Mouth guards come in many different forms and ways. They are very versatile and can be used for many different uses for people. In this guide I will discuss the different type of mouth guards that are available. I will also be discussing the use of mouth guards, application of mouth guards, some of the risk as well as some of the benefits of them. I will talk about the background of the mouth guard, for example, how long they have been around and when they were introduced. Finally, I will discuss the basic information and other topics about the product.
Mouth guards have been around since the early 1800’s. No one knows an exact date. The first to use mouth guards were boxers. Back in the 1800 mouth guards were made out of tape, cotton, sponges, and even little pieces of wood. Obviously, back then they were not comfortable but they were vital to special sports and procedures. With being such a new product there was no way to hold the guards in the mouth. As boxers and wrestlers used them they would have to keep them in their mouth by grinding and clenching their teeth.
With the problem of holding the mouth guard in place, a British dentist named Woolf Krause, found a new solution to that in 1892. Be made a rubber resign called a “gutta-percha,” this device went over the teeth before they would go into the ring. Then in 1921 during a championship fighting match Krause’s son Phillip Krause, invented the first ever reusable mouthpiece. Strangely, there were three other men that also made a mouth guard. Just like Krause, they were also dentists. Jaccob Marks had made one in 1916 that was used by Dinnie O’Leefe. Also, Thomas A. Carlos an American Dentist and E. Allen Franke a dentist from Chicago made a mouth guard around 1916-1917.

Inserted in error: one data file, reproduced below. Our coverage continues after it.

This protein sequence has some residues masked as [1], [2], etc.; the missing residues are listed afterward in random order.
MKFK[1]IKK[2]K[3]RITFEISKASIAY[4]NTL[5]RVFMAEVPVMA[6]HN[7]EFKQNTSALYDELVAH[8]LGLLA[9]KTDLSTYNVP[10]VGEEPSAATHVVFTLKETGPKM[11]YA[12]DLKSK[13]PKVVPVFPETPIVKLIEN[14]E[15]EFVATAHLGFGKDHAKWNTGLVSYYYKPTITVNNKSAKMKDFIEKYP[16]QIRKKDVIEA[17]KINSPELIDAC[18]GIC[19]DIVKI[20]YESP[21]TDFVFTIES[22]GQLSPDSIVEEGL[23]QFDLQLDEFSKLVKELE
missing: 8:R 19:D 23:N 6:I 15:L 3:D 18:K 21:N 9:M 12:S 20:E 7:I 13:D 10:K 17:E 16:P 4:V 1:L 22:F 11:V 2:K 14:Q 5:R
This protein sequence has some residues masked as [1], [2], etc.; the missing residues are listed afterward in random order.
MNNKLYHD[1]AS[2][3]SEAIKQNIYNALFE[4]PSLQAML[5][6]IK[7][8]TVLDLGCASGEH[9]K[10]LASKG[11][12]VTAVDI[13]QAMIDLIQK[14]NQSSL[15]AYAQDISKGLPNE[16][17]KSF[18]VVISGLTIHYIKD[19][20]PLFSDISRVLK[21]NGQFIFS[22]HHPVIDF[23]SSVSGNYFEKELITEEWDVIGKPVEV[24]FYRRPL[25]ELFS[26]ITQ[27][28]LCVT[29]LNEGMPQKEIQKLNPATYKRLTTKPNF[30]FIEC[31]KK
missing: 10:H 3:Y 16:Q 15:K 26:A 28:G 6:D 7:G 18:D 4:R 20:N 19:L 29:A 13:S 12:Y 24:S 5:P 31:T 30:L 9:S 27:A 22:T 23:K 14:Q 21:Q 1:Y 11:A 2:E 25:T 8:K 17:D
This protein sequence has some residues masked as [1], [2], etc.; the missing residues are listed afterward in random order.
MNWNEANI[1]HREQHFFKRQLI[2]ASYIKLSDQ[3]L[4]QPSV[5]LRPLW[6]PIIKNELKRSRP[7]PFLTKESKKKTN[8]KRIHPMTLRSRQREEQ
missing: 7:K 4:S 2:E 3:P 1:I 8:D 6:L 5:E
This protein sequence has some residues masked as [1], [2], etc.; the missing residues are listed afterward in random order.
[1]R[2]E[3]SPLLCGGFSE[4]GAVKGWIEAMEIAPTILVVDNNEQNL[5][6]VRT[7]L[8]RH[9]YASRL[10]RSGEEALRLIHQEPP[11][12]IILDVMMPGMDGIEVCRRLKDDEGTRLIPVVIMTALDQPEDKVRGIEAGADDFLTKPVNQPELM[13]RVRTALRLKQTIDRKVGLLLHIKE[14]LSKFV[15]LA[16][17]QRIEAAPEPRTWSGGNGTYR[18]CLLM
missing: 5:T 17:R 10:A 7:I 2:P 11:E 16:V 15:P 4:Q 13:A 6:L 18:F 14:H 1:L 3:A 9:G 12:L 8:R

It wasn’t until 1927 that during a boxing match between Jack Sharkey and Mike McTigue that the mouth guard became such a permanent importance in the world. McTigue was winning the fight until they had to forfeit because he chipped one of his teeth and it cut his lip. Then in the 1940’s and 1950s dental offices saw a huge spike in dental and teeth injuries in football players, and because of the rise in injuries the ADAA (American Dental Association of America)made it recommended by 1960 that all in contact sports used mouth guards.
In the late 1960’s and early 1970’s a children’s dentist was so appalled by all the injuries he was seeing and having to treat that he made the first professional mouth guard that is used in all contact sports today. By 1973 the NCAA requires mouth guards for all sports that consisted of contacting with other people. These sports include: football, hockey, lacrosse, rugby as well as basketball. Since the mouth guard there has been a decrease in injuries to the mouth as well as dental injuries in contact sports.
Mouth guards can come in all different shapes, sizes, types, and even ones that are used for different purposes. In general, mouth guards...